Birds of a feather Jerusalem Bird Ob­ser­va­tory ‘a lit­tle oa­sis tucked be­hind the Knes­set’

South Florida Sun-Sentinel (Sunday) - - Travel - By Deb­o­rah Fineblum JNS

A tour guide in Is­rael de­mands cer­tain tal­ents, among them a cracker-jack sense of di­rec­tion, and su­per­hu­man doses of en­ergy and pa­tience. Add to that a knack of walk­ing back­wards while talk­ing in­tel­li­gently about a wide range of top­ics, like his­tory, na­ture and cul­ture, and point­ing out a va­ri­ety of not-to-be-missed vis­tas. And, of course, there is the knowl­edge of where toi­lets are lo­cated at any given site, cou­pled with keep­ing track of the in­evitable strag­gler (there’s one in ev­ery group).

But few re­al­ize that to hang out a shin­gle in Is­rael, a tour guide must com­plete a two-year mas­ter’s-level de­gree pro­gram in Is­rael’s his­tory, geog­ra­phy and so much more, and pass a gru­el­ing four-hour exam.

So, by the time you’re handed your di­ploma and are li­censed to start guid­ing groups in earnest, there isn’t much you don’t know about Is­rael … or so you think.

Be­cause even with this im­pres­sive ed­u­ca­tion, it usu­ally takes years of lead­ing all kinds of groups around all kinds of sites for a tour guide to hit upon his or her trade­mark Hid­den Trea­sure, a mag­i­cal place vir­tu­ally un­known to tourists or even to the na­tives.

For­tu­nately, sev­eral Is­raeli tour guides have gen­er­ously agreed to share their se­crets of the trade.

Tour guides like Frances Oppenheimer, a New Zealand na­tive who’s led thou­sands of vis­i­tors through Is­rael in the last three decades. Like so many of life’s great­est joys, Oppenheimer’s Hid­den Trea­sure was dis­cov­ered nearly by ac­ci­dent.

Dur­ing the sec­ond in­tifada be­gin­ning in 2000, Is­rael’s tourism busi­ness had ground to a near stand­still. “There wasn’t much work, but I couldn’t just sit still, so I started hik­ing A child vis­its the Jerusalem Bird Ob­ser­va­tory, which houses the Is­rael na­tional bird-ring­ing cen­ter. To­gether with the ac­tive ring­ing sta­tion, it serves as a tool for con­ser­va­tion stud­ies and re­search that mon­i­tor bird pop­u­la­tions.

around Jerusalem,” she says nearly two decades later. “And I was as­tounded to come upon this lit­tle oa­sis tucked be­hind the Knes­set.”

Soon, she was reg­u­lar at the Jerusalem Bird Ob­ser­va­tory, a pris­tine 1.5-acre spot of green be­tween the Knes­set and the Supreme Court build­ing. “I came back again and again dur­ing that dif­fi­cult time just to visit the birds and feel the peace of the place.”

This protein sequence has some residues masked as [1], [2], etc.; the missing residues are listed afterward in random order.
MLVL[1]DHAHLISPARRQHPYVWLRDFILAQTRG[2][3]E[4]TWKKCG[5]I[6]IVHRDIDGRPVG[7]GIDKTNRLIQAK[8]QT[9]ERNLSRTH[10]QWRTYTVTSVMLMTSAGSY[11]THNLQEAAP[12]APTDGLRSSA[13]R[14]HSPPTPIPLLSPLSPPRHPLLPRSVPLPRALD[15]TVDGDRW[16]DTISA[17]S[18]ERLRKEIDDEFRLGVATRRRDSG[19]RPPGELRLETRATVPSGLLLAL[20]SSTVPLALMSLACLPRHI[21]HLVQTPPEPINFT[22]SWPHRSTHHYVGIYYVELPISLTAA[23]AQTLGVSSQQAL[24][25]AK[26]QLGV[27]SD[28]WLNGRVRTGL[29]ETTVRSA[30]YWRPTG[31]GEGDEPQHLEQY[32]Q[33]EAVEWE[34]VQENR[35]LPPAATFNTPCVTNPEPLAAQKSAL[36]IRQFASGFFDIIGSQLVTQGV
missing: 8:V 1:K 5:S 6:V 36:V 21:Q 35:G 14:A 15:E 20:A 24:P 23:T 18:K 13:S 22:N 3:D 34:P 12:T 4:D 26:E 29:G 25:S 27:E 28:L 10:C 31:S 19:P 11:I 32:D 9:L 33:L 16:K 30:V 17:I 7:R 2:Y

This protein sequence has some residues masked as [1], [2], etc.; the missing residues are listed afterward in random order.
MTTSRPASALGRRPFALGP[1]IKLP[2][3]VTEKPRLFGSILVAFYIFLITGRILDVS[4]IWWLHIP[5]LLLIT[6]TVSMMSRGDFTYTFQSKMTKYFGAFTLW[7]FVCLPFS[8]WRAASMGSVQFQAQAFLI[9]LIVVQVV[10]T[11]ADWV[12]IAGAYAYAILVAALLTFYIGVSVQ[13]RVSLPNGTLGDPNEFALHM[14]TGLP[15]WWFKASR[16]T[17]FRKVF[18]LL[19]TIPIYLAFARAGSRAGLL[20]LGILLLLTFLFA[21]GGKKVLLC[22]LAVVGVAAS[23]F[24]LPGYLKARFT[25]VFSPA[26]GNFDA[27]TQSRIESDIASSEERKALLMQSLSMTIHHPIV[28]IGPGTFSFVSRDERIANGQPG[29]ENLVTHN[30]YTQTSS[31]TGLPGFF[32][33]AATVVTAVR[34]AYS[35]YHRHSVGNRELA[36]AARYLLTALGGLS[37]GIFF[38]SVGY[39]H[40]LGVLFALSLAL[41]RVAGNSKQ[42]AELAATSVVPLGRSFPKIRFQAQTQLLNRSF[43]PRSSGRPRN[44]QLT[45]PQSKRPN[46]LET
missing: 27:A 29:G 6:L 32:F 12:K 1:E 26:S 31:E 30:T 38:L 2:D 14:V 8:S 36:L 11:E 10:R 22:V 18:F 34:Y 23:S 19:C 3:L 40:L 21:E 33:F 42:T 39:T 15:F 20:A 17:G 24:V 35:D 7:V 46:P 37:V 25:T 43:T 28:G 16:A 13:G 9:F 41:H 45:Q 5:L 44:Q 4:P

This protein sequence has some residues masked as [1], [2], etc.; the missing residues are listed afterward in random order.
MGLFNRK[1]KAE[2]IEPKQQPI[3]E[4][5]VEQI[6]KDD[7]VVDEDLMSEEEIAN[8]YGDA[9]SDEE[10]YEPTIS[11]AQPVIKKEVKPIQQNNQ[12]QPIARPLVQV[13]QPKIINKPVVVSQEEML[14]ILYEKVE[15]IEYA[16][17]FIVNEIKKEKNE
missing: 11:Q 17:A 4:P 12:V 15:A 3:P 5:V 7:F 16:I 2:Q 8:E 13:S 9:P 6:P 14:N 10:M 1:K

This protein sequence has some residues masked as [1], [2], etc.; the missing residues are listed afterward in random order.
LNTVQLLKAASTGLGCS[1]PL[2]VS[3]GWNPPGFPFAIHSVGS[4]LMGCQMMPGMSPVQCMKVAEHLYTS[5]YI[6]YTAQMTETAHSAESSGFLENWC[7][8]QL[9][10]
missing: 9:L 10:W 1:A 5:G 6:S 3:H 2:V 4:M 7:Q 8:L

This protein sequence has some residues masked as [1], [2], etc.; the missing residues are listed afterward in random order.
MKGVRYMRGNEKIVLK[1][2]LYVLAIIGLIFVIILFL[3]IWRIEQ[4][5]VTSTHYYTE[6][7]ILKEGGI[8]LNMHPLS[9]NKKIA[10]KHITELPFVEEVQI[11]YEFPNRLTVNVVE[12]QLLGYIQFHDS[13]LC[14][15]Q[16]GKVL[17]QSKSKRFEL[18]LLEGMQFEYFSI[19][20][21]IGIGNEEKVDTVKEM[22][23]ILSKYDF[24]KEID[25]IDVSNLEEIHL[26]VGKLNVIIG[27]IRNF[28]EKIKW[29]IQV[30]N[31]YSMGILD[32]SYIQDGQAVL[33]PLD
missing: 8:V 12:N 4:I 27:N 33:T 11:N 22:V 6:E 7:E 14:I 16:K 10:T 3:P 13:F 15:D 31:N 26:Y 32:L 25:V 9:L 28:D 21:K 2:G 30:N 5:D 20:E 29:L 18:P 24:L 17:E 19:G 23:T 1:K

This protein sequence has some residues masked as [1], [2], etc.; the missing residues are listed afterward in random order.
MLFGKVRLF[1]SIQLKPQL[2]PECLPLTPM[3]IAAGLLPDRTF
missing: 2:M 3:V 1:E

And, like the spar­rows that even­tu­ally re­turn to Capis­trano, the tourists even­tu­ally re­turned to Is­rael, and Oppenheimer be­gan to in­tro­duce her groups to the beauty and peace she’d found at the ob­ser­va­tory. “All kinds of peo­ple from all over are charmed by it,” she says.

In­deed, the sight of a white-throated king­fisher swoop­ing down to snag a fish from the pond pro­vides a wel­come respite after the Sun­day and Thurs­day pub­lic tours of the Knes­set. “It’s such a con­trast to take them from the of­fi­cial

bus­tle of Is­rael’s leg­is­la­ture to im­merse them in some­thing that’s straight out of na­ture right in the Knes­set’s back­yard,” she says. “I tell them, ‘I’m go­ing to take you some­where you would never ex­pect to see here,’ and ev­ery­one loves it, even peo­ple who’ve never no­ticed a bird in their life.”

‘Like a gas sta­tion and a cafe’

Nat­u­rally, the 700 mil­lion birds rep­re­sent­ing 200 species that pass over Is­rael — many of which stop at this wel­com­ing oa­sis in the city — don’t know or care about the lat­est Knes­set vote. And few Homo sapiens re­al­ize that lit­tle Is­rael is on one of the big­gest bird-mi­gra­tion routes in the world — a fact that at­tracts bird-watch­ers from around the globe, hop­ing for a glimpse of such rare species as the olive tree war­bler, the wry­neck or the col­lared fly­catcher.